Jacob Landry's Blog
The End
He stared at the dark screen as the gray cursor blinked repeatedly. He had been at this for hours and the screen was still mostly empty, save for a single sentence and a few random marks leftover from his short nap on the keyboard. He held the backspace key for a few seconds and cleaned it back up. The blank screen stared him in the face, taunting him with the only phrase he had been able to punch out so far.

“This is the end.”

When he had scribbled it out he had been filled with intention and excitement, it had poured out of him like a deluge and he was prepared to sit and write for hours with a huge smile on his face but as soon as he hit the period key on his keyboard his mind went completely blank. Never in his long career had he experience such severe writer’s block. Nothing came to mind, nothing sounded fun. It was almost as if that was the story right there. As if he meant to say “this is it, people, it’s all over now, just sit back with a drink and enjoy it.” It wasn’t the end, though, at least he didn’t want it to be.

He pushed back from his desk and let the chair roll to a slow stop on the hardwood floor, let out an exasperated sigh, then stood and walked to the bar he had placed by the window. After pouring himself a drink and taking a sip he pondered his night, searching desperately to find something to blame for his current predicament. To be honest, this wasn’t the first time it had happened. It was the worst case so far, for sure, but his deadline was tomorrow and he had been faced this all week, throwing away several different drafts that he had powered through. An entire week wasted on second tries, the though of it amused him, though it shouldn’t have.

“This is the end.”

The words echoed in his head, taunting him. Maybe it was time, maybe his career was over and that is why the only sentence he could muster up had to do with ending. Maybe it was time to fold, call it quits. He swallowed the last of his scotch and set the glass down roughly, he was never one to quit and the thought, alone, made him wince. He took a long look out the window before turning around to get back to work when his blood froze in his veins. Sitting at his desk, staring at him with a complacent smile, was his wife. His late wife, to be exact, but she looked just as beautiful as she did the morning before she died. Her auburn hair laid gently on her pale shoulders, just as it had before he sliced her neck open with his hatchet. That smile, it lingered on her lips knowingly, taunting him as he stuttered and shook violently by the window.

“It’s time, you sick son of a bitch.” She cackled, suddenly by his side laughing into his ear. He squeezed his eyes shut and whimpered. “Finish the story,” she smiled cruelly as she whispered to him. “Finish it.” He ran to the computer, ready to slam it shut when he read the screen.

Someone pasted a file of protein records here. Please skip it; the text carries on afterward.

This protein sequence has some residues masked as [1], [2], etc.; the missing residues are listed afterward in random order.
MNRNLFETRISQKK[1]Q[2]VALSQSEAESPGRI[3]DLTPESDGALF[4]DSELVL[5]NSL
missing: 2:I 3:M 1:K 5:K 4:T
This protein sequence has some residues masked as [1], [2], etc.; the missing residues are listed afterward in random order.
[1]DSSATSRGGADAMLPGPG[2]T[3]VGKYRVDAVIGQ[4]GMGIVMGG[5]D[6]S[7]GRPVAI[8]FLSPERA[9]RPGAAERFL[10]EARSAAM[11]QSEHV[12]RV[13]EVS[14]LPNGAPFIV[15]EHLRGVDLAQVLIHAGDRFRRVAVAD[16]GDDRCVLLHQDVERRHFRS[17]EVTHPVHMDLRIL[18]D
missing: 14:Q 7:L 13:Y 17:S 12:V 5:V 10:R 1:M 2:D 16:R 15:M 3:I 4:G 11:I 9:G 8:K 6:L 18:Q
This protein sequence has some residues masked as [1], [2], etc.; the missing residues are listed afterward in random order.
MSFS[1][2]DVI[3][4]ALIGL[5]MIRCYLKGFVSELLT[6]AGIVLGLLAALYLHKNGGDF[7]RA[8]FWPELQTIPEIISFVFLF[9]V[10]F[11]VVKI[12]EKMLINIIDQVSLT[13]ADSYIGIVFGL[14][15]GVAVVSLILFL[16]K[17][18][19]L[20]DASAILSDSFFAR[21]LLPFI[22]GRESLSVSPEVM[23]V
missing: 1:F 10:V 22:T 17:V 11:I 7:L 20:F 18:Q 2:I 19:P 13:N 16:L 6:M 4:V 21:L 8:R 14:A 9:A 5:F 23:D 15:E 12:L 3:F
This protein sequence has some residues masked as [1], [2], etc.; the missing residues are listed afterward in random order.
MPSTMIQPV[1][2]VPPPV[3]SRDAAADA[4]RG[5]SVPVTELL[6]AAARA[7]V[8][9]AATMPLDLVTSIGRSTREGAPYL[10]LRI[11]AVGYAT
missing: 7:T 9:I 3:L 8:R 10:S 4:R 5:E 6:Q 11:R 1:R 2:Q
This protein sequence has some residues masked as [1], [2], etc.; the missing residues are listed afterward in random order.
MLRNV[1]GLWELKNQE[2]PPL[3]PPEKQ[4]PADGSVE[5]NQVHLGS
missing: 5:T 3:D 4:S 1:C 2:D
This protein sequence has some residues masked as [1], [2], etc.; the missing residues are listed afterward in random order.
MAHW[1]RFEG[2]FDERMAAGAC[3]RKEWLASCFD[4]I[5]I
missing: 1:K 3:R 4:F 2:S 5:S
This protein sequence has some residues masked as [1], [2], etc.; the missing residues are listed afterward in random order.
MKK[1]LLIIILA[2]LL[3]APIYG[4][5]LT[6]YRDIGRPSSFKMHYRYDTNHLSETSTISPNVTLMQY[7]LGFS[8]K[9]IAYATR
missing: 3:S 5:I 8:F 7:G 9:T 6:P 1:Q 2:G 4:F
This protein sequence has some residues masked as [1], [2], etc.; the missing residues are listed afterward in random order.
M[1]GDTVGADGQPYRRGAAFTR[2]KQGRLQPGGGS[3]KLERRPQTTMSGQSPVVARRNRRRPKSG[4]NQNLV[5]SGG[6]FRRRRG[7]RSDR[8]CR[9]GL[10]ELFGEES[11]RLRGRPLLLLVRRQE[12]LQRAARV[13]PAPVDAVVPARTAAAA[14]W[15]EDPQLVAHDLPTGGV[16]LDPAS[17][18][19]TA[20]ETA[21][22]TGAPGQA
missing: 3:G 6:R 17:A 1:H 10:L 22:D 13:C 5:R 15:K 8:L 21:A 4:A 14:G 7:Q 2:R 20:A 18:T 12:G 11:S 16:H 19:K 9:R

“This is the end. This is my confession.”

“No,” he whimpered again as tears strolled down his face and she laughed her maniacal laugh from the corner of the room. The keys clicked and he watched in horror as his story typed itself out, and his wife laughed and laughed as he cringed and cried. When the detectives found him two months later he was a dried, horrified husk, still sitting at his computer. His face was frozen in a cruel, grotesque shape as if he was screaming and crying. The computer screen glowed, illuminating him in an eery light. The detectives commented that they heard a woman laughing as they entered the room but could find no evidence of anyone in the house. His confession letter was still on the screen in front of him, typed out in full. The computer screen had been smeared with blood near the bottom right corner and when they looked closely they found that he had signed his letter in his own blood.

The detectives recommended that the house be burned, they all agreed that something horribly evil still lingered there. To this day none of them will speak of that day, and all but one of them have left the force. The house still stands where it did, silent in the woods amongst the northeastern pine trees. The neighborhood kids tell stories to each other around campfires about a woman’s wild cackling that can be heard if you drive by the house slowly at night with your windows down. They say the cackling is always followed by a woman singing the words “this is the end” to a distinct, light tune. They don’t like to talk about it for long, and no one likes to hear of it very much.

When the “For Sale” sign was taken down and the yellow tape was removed the town quietly cringed in fear. No one was supposed to be there. They gathered together before move-in day and burned the house at the end of the road, and huddled together in fear as the screams grew louder and louder, rising above the flames. As the house collapsed everything went silent and the whole town let out a collective sigh, the nightmare was finally over. They started to disperse as the quiet and gay cackling started again and the town watched in horror as a fiery form waltzed out of the fire, laughing hysterically and performing a slow, seductive dance while singing “this is the end, this is the end.”